EDITORIAL: The defection of elected members, contemptuously called ‘lotacracy’, has been a lingering subject of public concern in Pakistan. Irrespective of the imperative which may oblige a defector to cross the floor he or she is branded as a ‘saleable commodity’ with critics often quoting the price that person purportedly received to betray his party.
There are, however, instances when monetary consideration has been the determining factor while voting on issues that are not governed by Article 63A of the Constitution. Elections to the Senate where the electoral college comprises the National Assembly and the four provincial assemblies have witnessed such behaviour on numerous occasions.
So, to eradicate this evil, there have been a plethora of opinions, including applicability of Article 63A in the Constitution. Given his anxiety over defection of 26 members of Punjab Assembly, who had defected and voted in favour of the opposition candidate, President Arif Alvi had sought the advice of the Supreme Court under its supervisory jurisdiction.
The apex court has now come up with its advisory that is the view of three out of five judges on the bench whereas the remaining two justices have disagreed with the majority view. While the two dissenting judges find no reason for interpretation of Article 63A, the majority led by Chief Justice Umar Ata Bandial says the said constitutional provision protects rights of a parliamentary party, and not of the defectors. “Political parties are an integral aspect of the bedrock on which our democracy rests…their destabilisation can potentially put democracy itself in peril,” says the court.
And the defectors’ votes through which Hamza Sharif, the then Leader of Opposition in the house, became the Leader of the House and therefore chief minister of Punjab, have been disallowed to be counted by the apex court.
Even when the court’s majority opinion is yet to be translated into concrete action by the Election Commission of Pakistan it has triggered a debate whether it would strengthen foundations of the democratic system by declaring defections a cancer, or it is negation of a member’s right to follow the dictate of his conscience.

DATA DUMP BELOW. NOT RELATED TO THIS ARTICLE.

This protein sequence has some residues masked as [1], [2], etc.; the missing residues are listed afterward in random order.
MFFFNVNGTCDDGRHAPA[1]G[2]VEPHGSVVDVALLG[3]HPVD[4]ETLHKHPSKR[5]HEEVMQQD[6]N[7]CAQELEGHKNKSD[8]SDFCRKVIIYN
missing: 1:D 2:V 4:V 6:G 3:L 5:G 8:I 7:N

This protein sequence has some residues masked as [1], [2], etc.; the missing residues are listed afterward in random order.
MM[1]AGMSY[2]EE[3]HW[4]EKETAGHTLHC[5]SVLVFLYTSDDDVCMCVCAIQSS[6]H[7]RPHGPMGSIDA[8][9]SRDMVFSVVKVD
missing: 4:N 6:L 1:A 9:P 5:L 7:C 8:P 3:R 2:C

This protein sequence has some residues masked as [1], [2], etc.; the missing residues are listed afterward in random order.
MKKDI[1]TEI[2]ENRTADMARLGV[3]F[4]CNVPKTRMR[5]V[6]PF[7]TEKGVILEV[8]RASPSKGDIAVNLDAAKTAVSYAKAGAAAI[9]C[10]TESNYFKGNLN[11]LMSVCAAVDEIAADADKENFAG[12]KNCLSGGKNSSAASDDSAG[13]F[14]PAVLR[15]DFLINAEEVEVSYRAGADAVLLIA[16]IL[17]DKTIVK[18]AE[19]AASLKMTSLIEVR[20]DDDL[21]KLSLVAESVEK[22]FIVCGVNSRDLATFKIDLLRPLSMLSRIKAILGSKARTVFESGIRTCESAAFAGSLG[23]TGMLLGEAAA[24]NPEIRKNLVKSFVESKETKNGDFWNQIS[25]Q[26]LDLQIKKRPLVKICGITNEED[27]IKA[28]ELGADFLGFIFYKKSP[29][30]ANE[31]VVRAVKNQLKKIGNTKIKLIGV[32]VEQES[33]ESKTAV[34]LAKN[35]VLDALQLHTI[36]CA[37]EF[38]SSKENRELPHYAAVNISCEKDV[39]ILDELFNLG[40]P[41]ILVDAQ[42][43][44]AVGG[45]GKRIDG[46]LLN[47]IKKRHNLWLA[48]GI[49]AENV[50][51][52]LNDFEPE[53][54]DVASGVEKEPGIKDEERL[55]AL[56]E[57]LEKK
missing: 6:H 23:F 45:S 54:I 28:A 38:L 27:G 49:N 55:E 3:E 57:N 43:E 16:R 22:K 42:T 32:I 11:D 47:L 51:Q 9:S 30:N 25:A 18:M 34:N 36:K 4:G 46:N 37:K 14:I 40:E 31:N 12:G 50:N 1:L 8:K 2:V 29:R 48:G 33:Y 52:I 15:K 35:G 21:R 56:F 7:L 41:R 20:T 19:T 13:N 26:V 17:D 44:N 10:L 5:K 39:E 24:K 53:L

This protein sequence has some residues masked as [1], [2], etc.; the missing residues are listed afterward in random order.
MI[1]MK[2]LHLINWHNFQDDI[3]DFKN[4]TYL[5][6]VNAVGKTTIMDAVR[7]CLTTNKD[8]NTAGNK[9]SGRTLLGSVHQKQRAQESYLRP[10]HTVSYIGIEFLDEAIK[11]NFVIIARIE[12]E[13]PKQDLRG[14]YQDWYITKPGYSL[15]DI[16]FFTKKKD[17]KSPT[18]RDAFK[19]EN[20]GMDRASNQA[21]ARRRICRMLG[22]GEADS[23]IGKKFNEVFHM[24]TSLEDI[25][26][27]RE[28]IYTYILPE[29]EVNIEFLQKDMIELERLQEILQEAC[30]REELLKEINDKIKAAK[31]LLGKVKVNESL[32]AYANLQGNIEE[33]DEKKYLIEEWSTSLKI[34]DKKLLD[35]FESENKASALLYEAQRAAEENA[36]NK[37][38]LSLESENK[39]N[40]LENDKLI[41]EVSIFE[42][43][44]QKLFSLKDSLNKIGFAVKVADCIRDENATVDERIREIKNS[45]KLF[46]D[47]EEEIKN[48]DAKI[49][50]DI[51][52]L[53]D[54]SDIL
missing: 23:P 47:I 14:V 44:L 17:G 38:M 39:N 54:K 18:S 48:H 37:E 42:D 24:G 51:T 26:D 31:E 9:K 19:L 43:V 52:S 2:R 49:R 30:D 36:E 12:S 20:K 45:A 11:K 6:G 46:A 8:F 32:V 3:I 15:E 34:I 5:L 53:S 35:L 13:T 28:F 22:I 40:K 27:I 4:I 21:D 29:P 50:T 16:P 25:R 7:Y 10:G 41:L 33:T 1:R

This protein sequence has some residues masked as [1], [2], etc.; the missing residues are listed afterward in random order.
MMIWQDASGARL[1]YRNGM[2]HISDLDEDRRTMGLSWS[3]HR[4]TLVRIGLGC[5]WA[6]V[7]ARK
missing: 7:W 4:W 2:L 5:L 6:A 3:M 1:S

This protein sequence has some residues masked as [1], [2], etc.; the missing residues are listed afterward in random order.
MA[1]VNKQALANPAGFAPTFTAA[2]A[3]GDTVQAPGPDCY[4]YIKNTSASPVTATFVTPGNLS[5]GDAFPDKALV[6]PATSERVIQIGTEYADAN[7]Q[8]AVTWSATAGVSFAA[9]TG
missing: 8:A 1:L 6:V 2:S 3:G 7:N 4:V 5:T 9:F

Be that as it may, recalling what Justice Robert A. Jackson, a judge of the American Supreme Court, may not look out of place in these lines. He had famously quipped in the courtroom: “We are not final because we are infallible, but we are only infallible because we are final.”
The foregoing, therefore, begs the question what is the constitutional take on the vote of no-confidence? It is needless to say that a vote of no-confidence germinates within the ranks of ruling party or coalition. If it is snuffed out from there, the prime minister would tend to be dictatorial, inaccessible to his/her party members’ perceptions and perspectives on national issues of concern to the people. It would prevent party legislators from casting their vote according to their conscience.
That a political party is widely considered a core institution of democracy as it is expected to play a vital role in ensuring that democracy is promoted and protected within a society is a fact. But it is also a fact that there are so-called ‘electables’, who have their political constituencies and win elections not because of the party labels but by their own weight and potential is also a fact. Denying them their right to differ with party leadership on issues of their core interest would amount to being indifferent to preferences and issues of people who send them to the elected houses.
Copyright Business Recorder, 2022